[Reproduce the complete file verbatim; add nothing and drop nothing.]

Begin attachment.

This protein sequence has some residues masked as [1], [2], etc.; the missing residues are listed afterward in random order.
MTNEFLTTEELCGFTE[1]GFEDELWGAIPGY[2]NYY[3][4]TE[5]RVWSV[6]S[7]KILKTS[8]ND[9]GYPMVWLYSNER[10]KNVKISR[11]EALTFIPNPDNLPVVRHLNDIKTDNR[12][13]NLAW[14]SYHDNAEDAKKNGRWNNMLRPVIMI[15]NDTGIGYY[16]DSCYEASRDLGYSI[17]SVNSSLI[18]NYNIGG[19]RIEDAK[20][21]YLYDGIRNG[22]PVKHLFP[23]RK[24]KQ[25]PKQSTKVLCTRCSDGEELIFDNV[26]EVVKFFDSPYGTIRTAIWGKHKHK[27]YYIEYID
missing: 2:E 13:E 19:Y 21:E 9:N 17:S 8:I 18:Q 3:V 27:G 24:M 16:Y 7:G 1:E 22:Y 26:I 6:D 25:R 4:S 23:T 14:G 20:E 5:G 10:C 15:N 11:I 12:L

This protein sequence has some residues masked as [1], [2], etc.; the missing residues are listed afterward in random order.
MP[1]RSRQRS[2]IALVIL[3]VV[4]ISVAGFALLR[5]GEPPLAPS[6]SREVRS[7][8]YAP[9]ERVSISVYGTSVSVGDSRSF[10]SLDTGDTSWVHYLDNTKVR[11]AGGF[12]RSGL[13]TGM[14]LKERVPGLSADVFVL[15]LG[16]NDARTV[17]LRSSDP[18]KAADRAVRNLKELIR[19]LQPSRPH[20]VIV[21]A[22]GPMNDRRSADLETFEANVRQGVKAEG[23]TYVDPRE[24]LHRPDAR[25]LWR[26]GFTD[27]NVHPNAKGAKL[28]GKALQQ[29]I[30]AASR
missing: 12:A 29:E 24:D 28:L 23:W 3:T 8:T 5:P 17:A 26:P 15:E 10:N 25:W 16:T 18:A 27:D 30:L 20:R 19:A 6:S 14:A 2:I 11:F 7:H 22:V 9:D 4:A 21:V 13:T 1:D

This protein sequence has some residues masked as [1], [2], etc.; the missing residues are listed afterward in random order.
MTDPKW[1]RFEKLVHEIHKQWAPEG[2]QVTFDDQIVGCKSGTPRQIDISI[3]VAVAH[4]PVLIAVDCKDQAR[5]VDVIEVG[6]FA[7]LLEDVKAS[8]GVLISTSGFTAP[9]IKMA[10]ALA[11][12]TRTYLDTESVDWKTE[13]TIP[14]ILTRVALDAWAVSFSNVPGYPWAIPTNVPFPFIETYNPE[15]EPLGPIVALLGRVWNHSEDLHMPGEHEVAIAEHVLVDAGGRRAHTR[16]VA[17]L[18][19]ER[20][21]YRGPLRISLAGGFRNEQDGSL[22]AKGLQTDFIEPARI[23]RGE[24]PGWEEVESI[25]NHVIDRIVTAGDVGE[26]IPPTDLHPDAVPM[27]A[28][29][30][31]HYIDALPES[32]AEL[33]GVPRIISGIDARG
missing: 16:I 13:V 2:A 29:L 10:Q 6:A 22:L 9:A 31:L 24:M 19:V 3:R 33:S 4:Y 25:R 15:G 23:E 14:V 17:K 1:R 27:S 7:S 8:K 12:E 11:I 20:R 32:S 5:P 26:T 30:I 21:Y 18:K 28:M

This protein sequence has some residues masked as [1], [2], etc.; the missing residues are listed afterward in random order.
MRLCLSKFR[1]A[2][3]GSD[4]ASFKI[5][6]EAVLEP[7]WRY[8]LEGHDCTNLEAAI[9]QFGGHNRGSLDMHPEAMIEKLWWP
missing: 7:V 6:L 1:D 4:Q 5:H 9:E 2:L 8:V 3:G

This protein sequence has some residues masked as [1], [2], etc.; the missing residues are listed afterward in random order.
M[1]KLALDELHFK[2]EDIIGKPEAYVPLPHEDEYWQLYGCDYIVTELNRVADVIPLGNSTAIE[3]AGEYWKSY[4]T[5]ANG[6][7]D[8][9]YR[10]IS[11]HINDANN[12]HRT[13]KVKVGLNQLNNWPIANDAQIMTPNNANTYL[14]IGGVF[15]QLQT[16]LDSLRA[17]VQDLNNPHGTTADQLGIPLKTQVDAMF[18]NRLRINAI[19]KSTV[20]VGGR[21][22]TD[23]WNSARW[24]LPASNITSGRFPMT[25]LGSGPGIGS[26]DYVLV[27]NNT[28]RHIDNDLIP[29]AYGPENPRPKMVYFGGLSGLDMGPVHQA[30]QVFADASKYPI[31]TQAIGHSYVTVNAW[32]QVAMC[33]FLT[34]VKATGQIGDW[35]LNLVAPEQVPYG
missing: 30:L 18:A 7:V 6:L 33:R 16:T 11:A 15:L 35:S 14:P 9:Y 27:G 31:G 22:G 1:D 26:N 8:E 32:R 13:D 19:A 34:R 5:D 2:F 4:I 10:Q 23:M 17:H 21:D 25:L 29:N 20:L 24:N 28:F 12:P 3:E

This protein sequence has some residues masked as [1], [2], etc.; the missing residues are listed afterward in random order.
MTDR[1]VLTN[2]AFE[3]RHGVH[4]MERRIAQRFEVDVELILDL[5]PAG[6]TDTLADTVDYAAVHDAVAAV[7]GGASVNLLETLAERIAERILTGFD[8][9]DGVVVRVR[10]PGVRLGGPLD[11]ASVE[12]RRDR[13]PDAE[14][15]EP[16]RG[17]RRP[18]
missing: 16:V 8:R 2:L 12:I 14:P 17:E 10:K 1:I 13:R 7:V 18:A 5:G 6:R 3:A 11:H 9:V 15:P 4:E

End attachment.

This protein sequence has some residues masked as [1], [2], etc.; the missing residues are listed afterward in random order.
MTNEFLTTEELCGFTE[1]GFEDELWGAIPGY[2]NYY[3][4]TE[5]RVWSV[6]S[7]KILKTS[8]ND[9]GYPMVWLYSNER[10]KNVKISR[11]EALTFIPNPDNLPVVRHLNDIKTDNR[12][13]NLAW[14]SYHDNAEDAKKNGRWNNMLRPVIMI[15]NDTGIGYY[16]DSCYEASRDLGYSI[17]SVNSSLI[18]NYNIGG[19]RIEDAK[20][21]YLYDGIRNG[22]PVKHLFP[23]RK[24]KQ[25]PKQSTKVLCTRCSDGEELIFDNV[26]EVVKFFDSPYGTIRTAIWGKHKHK[27]YYIEYID
missing: 2:E 13:E 19:Y 21:E 9:N 17:S 8:I 18:Q 3:V 27:G 24:M 16:Y 7:G 1:E 22:Y 26:I 6:D 25:R 4:S 23:T 14:G 20:E 5:G 10:C 15:N 11:I 12:L

This protein sequence has some residues masked as [1], [2], etc.; the missing residues are listed afterward in random order.
MP[1]RSRQRS[2]IALVIL[3]VV[4]ISVAGFALLR[5]GEPPLAPS[6]SREVRS[7][8]YAP[9]ERVSISVYGTSVSVGDSRSF[10]SLDTGDTSWVHYLDNTKVR[11]AGGF[12]RSGL[13]TGM[14]LKERVPGLSADVFVL[15]LG[16]NDARTV[17]LRSSDP[18]KAADRAVRNLKELIR[19]LQPSRPH[20]VIV[21]A[22]GPMNDRRSADLETFEANVRQGVKAEG[23]TYVDPRE[24]LHRPDAR[25]LWR[26]GFTD[27]NVHPNAKGAKL[28]GKALQQ[29]I[30]AASR
missing: 12:A 29:E 24:D 28:L 23:W 3:T 8:T 5:P 17:A 26:P 15:E 10:N 25:W 16:T 18:A 27:D 30:L 20:R 19:A 6:S 14:A 2:I 11:F 7:H 22:V 9:D 4:A 21:V 13:T 1:D

This protein sequence has some residues masked as [1], [2], etc.; the missing residues are listed afterward in random order.
MTDPKW[1]RFEKLVHEIHKQWAPEG[2]QVTFDDQIVGCKSGTPRQIDISI[3]VAVAH[4]PVLIAVDCKDQAR[5]VDVIEVG[6]FA[7]LLEDVKAS[8]GVLISTSGFTAP[9]IKMA[10]ALA[11][12]TRTYLDTESVDWKTE[13]TIP[14]ILTRVALDAWAVSFSNVPGYPWAIPTNVPFPFIETYNPE[15]EPLGPIVALLGRVWNHSEDLHMPGEHEVAIAEHVLVDAGGRRAHTR[16]VA[17]L[18][19]ER[20][21]YRGPLRISLAGGFRNEQDGSL[22]AKGLQTDFIEPARI[23]RGE[24]PGWEEVESI[25]NHVIDRIVTAGDVGE[26]IPPTDLHPDAVPM[27]A[28][29][30][31]HYIDALPES[32]AEL[33]GVPRIISGIDARG
missing: 16:I 13:V 2:A 29:L 10:Q 6:A 22:L 9:A 31:L 24:M 19:V 3:R 33:S 4:Y 25:R 15:G 23:E 14:V 17:K 1:R 27:S 7:S 8:K 12:E 11:I 20:R 32:S 5:P 26:T 30:I 21:Y 18:K 28:M

This protein sequence has some residues masked as [1], [2], etc.; the missing residues are listed afterward in random order.
MRLCLSKFR[1]A[2][3]GSD[4]ASFKI[5][6]EAVLEP[7]WRY[8]LEGHDCTNLEAAI[9]QFGGHNRGSLDMHPEAMIEKLWWP
missing: 7:V 6:L 1:D 4:Q 5:H 9:E 2:L 8:V 3:G

This protein sequence has some residues masked as [1], [2], etc.; the missing residues are listed afterward in random order.
M[1]KLALDELHFK[2]EDIIGKPEAYVPLPHEDEYWQLYGCDYIVTELNRVADVIPLGNSTAIE[3]AGEYWKSY[4]T[5]ANG[6][7]D[8][9]YR[10]IS[11]HINDANN[12]HRT[13]KVKVGLNQLNNWPIANDAQIMTPNNANTYL[14]IGGVF[15]QLQT[16]LDSLRA[17]VQDLNNPHGTTADQLGIPLKTQVDAMF[18]NRLRINAI[19]KSTV[20]VGGR[21][22]TD[23]WNSARW[24]LPASNITSGRFPMT[25]LGSGPGIGS[26]DYVLV[27]NNT[28]RHIDNDLIP[29]AYGPENPRPKMVYFGGLSGLDMGPVHQA[30]QVFADASKYPI[31]TQAIGHSYVTVNAW[32]QVAMC[33]FLT[34]VKATGQIGDW[35]LNLVAPEQVPYG
missing: 30:L 18:A 7:V 6:L 33:R 16:T 11:A 15:L 35:S 14:P 9:Y 27:G 31:G 22:G 1:D 26:N 8:E 32:R 13:D 19:A 34:R 5:D 2:F 4:I 10:Q 23:M 17:H 21:D 25:L 29:N 20:L 24:N 28:F 12:P 3:E

This protein sequence has some residues masked as [1], [2], etc.; the missing residues are listed afterward in random order.
MTDR[1]VLTN[2]AFE[3]RHGVH[4]MERRIAQRFEVDVELILDL[5]PAG[6]TDTLADTVDYAAVHDAVAAV[7]GGASVNLLETLAERIAERILTGFD[8][9]DGVVVRVR[10]PGVRLGGPLD[11]ASVE[12]RRDR[13]PDAE[14][15]EP[16]RG[17]RRP[18]
missing: 16:V 8:R 2:L 12:I 14:P 17:E 10:K 1:I 13:R 7:V 18:A 5:G 6:R 3:A 11:H 9:V 15:P 4:E